- #1

deuteron

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**TL;DR Summary:**I am missing an algebraic step in the below described three-body problem, any help is much appreciated

Consider the following setup

where the distance between the masses are ##d##, and they exert gravitational force on each other. We want to find the angular velocity of the rotation of such system, for which we first need to find the total force on the masses.

What I would've done is the following:

$$m_i\ddot r_i=F_i = G \frac {m_i m_j}{|\vec r_i -\vec r_j|^2} \frac {\vec r_i-\vec r_j}{|\vec r_i-\vec r_j|} +G\frac {m_i m_k}{|\vec r_i-\vec r-k|^2} \frac {\vec r_i-\vec r_k}{|\vec r_i-\vec r_k|}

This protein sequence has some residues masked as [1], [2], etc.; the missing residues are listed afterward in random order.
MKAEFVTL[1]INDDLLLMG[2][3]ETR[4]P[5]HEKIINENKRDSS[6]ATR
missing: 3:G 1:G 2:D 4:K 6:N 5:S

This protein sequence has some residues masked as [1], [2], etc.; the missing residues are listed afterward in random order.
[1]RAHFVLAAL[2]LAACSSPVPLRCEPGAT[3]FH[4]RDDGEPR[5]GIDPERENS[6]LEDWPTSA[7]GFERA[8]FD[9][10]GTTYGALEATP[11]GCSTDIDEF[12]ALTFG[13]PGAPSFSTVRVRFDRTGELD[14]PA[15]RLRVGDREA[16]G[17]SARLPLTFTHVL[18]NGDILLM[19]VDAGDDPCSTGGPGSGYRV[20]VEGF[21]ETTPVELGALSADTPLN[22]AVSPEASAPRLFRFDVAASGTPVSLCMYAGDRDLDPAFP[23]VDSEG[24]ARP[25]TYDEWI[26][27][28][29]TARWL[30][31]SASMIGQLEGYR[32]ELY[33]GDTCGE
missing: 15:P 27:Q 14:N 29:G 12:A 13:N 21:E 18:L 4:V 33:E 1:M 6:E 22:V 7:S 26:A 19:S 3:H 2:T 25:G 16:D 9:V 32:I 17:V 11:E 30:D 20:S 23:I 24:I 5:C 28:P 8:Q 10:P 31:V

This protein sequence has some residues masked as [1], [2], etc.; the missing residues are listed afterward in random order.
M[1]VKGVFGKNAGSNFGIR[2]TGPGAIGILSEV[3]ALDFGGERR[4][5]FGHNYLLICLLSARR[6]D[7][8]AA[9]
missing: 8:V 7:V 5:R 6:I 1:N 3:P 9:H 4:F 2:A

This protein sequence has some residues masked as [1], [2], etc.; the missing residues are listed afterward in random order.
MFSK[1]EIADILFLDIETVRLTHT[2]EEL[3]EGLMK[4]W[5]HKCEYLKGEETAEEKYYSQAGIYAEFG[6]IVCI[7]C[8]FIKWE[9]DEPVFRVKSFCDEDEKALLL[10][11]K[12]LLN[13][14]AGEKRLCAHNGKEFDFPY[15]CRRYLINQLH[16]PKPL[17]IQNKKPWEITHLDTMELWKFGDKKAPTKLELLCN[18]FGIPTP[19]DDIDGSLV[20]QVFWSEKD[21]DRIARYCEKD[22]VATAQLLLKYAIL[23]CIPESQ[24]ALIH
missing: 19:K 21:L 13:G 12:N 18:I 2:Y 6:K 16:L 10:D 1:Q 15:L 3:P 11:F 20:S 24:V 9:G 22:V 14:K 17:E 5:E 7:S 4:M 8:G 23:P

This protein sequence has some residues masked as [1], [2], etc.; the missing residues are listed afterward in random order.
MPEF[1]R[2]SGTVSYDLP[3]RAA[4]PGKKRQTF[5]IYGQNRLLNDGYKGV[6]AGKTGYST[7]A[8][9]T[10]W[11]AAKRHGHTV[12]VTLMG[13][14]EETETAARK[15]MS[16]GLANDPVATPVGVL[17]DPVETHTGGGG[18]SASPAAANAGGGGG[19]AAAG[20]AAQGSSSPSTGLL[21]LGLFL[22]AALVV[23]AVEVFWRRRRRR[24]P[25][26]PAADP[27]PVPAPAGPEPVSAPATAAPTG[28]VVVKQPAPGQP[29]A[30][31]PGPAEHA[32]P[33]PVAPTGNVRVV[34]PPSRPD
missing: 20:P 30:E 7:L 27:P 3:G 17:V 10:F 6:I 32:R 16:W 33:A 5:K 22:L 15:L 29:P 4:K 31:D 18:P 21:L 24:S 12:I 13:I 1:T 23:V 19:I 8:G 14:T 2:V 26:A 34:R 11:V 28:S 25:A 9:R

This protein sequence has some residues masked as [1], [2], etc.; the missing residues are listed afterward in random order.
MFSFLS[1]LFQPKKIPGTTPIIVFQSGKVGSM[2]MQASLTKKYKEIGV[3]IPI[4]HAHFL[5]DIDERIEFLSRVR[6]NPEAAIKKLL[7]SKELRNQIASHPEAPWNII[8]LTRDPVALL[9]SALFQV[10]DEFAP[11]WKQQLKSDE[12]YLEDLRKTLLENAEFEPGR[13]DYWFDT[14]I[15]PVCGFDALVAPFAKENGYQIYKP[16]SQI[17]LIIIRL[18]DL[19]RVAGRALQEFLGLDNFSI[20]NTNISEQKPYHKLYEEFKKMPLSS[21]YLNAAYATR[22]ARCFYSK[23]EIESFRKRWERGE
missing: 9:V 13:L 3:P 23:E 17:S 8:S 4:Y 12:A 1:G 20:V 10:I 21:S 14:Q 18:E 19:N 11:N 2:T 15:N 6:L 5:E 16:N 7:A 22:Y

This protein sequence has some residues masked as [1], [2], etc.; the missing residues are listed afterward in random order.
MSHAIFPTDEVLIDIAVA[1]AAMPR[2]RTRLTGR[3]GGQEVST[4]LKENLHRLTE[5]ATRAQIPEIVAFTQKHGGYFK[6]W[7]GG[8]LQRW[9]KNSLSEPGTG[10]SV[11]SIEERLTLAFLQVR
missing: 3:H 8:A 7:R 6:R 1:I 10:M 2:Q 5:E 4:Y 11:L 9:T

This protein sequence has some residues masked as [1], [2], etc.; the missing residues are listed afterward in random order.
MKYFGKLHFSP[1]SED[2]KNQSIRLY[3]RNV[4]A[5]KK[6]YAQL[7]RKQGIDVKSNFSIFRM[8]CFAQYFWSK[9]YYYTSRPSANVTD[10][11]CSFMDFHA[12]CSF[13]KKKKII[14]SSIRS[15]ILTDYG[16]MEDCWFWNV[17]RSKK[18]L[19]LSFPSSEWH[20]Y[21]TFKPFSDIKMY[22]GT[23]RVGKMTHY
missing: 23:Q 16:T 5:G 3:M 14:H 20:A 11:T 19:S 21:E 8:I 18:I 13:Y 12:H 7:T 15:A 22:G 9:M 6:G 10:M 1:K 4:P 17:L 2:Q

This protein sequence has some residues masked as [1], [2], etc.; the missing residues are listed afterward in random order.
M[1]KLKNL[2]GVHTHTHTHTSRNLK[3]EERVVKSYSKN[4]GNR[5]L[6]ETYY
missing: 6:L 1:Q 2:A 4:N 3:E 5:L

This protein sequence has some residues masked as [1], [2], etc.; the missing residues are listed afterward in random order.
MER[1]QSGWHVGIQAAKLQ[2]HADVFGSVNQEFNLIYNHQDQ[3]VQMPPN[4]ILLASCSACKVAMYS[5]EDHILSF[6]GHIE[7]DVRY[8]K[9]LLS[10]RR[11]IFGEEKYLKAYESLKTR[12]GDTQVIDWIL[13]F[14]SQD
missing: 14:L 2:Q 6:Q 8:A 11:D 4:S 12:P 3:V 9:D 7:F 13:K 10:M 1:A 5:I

\\ = G\frac {m_i m_j}{d^3}(\vec r_i-\vec r_j)+G\frac {m_i m_k}{d^3}(\vec r_i-\vec r_k)

\\ = \frac G {d^3}\ [ m_i m_j\vec r_i -m_im_j \vec r_j + m_im_k \vec r_i -m_im_k\vec r_k]

\\ = \frac G {d^3}\ [(m_im_j +m_im_k)\vec r_i -m_im_j\vec r_j +m_im_k\vec r_k]$$

But I am stuck here. In the solution of the problem, the final equation to be reached was:

$$\frac {d^2r_i}{dt^2} =\frac G{d^3} (m_i+m_j+m_k)r_i$$

I feel like I am missing a very obvious algebraic step but can't figure it out.

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